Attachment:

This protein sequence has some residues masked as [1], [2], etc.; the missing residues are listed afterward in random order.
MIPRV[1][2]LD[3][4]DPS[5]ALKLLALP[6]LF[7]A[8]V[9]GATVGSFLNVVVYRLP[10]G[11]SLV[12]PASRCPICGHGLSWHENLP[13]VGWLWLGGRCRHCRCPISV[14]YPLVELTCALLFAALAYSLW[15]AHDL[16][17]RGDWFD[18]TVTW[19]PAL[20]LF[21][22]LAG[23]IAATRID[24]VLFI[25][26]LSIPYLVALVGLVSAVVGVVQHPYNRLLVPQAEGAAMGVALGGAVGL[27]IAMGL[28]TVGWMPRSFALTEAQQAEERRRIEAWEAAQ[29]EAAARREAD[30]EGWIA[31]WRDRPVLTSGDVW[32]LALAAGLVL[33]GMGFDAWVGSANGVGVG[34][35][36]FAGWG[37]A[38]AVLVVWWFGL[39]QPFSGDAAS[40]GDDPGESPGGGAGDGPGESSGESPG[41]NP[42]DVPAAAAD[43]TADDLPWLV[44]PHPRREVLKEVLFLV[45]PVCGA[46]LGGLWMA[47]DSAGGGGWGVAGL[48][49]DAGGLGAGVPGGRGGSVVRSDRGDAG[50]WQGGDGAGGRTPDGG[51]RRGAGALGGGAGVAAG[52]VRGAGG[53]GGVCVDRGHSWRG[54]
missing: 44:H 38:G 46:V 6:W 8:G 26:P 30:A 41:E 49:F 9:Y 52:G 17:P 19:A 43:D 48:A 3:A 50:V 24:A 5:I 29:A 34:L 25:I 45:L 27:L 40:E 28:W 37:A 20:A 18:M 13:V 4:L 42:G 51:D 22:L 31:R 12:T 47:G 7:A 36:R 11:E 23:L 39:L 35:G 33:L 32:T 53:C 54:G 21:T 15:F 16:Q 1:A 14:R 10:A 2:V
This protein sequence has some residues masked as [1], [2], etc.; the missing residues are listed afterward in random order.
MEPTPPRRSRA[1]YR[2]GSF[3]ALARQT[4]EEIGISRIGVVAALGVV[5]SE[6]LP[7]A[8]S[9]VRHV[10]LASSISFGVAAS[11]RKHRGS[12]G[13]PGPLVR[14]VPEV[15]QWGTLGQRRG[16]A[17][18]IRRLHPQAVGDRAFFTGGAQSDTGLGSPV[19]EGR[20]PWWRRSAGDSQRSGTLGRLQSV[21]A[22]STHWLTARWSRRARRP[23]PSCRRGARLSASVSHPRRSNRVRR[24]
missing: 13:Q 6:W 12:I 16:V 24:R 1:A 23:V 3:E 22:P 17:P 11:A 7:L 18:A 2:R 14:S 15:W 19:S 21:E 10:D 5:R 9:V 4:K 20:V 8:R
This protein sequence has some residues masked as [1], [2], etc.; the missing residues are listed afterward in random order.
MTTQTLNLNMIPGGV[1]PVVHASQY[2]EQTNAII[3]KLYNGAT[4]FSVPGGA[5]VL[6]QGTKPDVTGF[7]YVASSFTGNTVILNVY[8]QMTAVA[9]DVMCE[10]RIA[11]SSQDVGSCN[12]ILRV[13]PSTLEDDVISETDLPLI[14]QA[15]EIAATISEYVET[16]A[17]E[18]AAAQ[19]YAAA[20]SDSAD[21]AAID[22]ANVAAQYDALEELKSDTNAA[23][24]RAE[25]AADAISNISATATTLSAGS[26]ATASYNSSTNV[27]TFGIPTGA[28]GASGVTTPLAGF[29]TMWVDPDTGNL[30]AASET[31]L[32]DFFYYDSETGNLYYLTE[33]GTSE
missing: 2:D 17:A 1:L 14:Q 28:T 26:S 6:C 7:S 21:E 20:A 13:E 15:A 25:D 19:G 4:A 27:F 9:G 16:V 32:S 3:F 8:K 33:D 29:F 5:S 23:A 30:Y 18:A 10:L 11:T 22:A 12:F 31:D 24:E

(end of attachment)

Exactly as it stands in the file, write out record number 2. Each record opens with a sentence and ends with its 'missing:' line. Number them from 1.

This protein sequence has some residues masked as [1], [2], etc.; the missing residues are listed afterward in random order.
MEPTPPRRSRA[1]YR[2]GSF[3]ALARQT[4]EEIGISRIGVVAALGVV[5]SE[6]LP[7]A[8]S[9]VRHV[10]LASSISFGVAAS[11]RKHRGS[12]G[13]PGPLVR[14]VPEV[15]QWGTLGQRRG[16]A[17][18]IRRLHPQAVGDRAFFTGGAQSDTGLGSPV[19]EGR[20]PWWRRSAGDSQRSGTLGRLQSV[21]A[22]STHWLTARWSRRARRP[23]PSCRRGARLSASVSHPRRSNRVRR[24]
missing: 13:Q 6:W 12:I 16:V 24:R 1:A 23:V 3:E 22:P 17:P 11:A 7:L 18:A 2:R 14:S 15:W 19:S 21:E 10:D 5:R 9:V 4:K 20:V 8:R